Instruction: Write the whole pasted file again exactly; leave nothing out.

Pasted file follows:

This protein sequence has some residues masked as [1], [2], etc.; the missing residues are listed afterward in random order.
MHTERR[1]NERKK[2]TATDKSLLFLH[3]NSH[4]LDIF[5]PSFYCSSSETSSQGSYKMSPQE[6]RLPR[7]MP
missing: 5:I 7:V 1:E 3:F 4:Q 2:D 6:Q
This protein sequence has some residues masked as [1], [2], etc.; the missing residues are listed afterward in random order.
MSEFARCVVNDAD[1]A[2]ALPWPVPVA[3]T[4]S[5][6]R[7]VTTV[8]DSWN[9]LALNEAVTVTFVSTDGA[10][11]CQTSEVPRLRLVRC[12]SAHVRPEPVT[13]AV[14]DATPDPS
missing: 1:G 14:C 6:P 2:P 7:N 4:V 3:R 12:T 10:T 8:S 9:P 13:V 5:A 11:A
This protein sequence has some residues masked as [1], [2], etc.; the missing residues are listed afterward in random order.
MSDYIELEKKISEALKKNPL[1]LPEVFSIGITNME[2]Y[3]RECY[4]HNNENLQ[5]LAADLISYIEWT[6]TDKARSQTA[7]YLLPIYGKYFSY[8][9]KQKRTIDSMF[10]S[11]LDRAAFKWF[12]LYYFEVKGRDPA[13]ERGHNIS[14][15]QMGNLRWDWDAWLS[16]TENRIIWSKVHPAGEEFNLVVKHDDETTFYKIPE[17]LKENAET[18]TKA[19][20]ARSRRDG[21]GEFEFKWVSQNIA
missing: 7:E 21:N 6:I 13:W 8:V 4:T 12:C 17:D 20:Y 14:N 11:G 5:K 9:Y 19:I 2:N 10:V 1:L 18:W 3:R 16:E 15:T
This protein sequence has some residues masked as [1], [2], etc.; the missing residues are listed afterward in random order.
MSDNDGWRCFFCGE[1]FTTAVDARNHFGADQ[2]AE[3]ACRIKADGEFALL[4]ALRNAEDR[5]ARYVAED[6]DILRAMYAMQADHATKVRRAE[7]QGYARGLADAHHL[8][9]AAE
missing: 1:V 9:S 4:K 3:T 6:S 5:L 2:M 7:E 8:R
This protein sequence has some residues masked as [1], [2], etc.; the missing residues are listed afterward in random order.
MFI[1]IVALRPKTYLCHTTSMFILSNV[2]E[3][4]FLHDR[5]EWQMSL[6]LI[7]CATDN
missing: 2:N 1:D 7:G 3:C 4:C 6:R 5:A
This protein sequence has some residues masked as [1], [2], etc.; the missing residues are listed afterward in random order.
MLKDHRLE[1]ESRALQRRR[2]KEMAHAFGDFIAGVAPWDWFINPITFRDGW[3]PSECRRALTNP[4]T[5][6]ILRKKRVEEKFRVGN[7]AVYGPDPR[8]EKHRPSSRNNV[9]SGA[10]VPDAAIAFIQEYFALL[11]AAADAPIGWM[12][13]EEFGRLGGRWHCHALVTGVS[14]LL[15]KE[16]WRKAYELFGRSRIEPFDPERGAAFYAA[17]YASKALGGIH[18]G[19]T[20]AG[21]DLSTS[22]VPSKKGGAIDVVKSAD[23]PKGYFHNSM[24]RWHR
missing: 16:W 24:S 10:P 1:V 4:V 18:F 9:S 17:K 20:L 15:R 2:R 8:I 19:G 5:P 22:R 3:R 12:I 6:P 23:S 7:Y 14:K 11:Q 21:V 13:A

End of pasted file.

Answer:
This protein sequence has some residues masked as [1], [2], etc.; the missing residues are listed afterward in random order.
MHTERR[1]NERKK[2]TATDKSLLFLH[3]NSH[4]LDIF[5]PSFYCSSSETSSQGSYKMSPQE[6]RLPR[7]MP
missing: 5:I 7:V 1:E 3:F 4:Q 2:D 6:Q
This protein sequence has some residues masked as [1], [2], etc.; the missing residues are listed afterward in random order.
MSEFARCVVNDAD[1]A[2]ALPWPVPVA[3]T[4]S[5][6]R[7]VTTV[8]DSWN[9]LALNEAVTVTFVSTDGA[10][11]CQTSEVPRLRLVRC[12]SAHVRPEPVT[13]AV[14]DATPDPS
missing: 1:G 14:C 6:P 2:P 7:N 4:V 3:R 12:T 10:T 8:S 9:P 13:V 5:A 11:A
This protein sequence has some residues masked as [1], [2], etc.; the missing residues are listed afterward in random order.
MSDYIELEKKISEALKKNPL[1]LPEVFSIGITNME[2]Y[3]RECY[4]HNNENLQ[5]LAADLISYIEWT[6]TDKARSQTA[7]YLLPIYGKYFSY[8][9]KQKRTIDSMF[10]S[11]LDRAAFKWF[12]LYYFEVKGRDPA[13]ERGHNIS[14][15]QMGNLRWDWDAWLS[16]TENRIIWSKVHPAGEEFNLVVKHDDETTFYKIPE[17]LKENAET[18]TKA[19][20]ARSRRDG[21]GEFEFKWVSQNIA
missing: 7:E 21:N 6:I 13:W 8:V 4:T 12:C 17:D 20:Y 14:N 11:G 5:K 9:Y 19:I 2:N 10:V 1:L 18:W 3:R 16:E 15:T
This protein sequence has some residues masked as [1], [2], etc.; the missing residues are listed afterward in random order.
MSDNDGWRCFFCGE[1]FTTAVDARNHFGADQ[2]AE[3]ACRIKADGEFALL[4]ALRNAEDR[5]ARYVAED[6]DILRAMYAMQADHATKVRRAE[7]QGYARGLADAHHL[8][9]AAE
missing: 1:V 9:S 4:K 3:T 6:S 5:L 2:M 7:E 8:R
This protein sequence has some residues masked as [1], [2], etc.; the missing residues are listed afterward in random order.
MFI[1]IVALRPKTYLCHTTSMFILSNV[2]E[3][4]FLHDR[5]EWQMSL[6]LI[7]CATDN
missing: 2:N 1:D 7:G 3:C 4:C 6:R 5:A
This protein sequence has some residues masked as [1], [2], etc.; the missing residues are listed afterward in random order.
MLKDHRLE[1]ESRALQRRR[2]KEMAHAFGDFIAGVAPWDWFINPITFRDGW[3]PSECRRALTNP[4]T[5][6]ILRKKRVEEKFRVGN[7]AVYGPDPR[8]EKHRPSSRNNV[9]SGA[10]VPDAAIAFIQEYFALL[11]AAADAPIGWM[12][13]EEFGRLGGRWHCHALVTGVS[14]LL[15]KE[16]WRKAYELFGRSRIEPFDPERGAAFYAA[17]YASKALGGIH[18]G[19]T[20]AG[21]DLSTS[22]VPSKKGGAIDVVKSAD[23]PKGYFHNSM[24]RWHR
missing: 16:W 24:S 10:P 1:V 4:V 18:F 9:S 17:K 20:L 15:R 2:R 8:I 19:G 5:P 22:R 3:R 12:I 6:P 23:S 7:Y 14:K 11:Q 21:V 13:A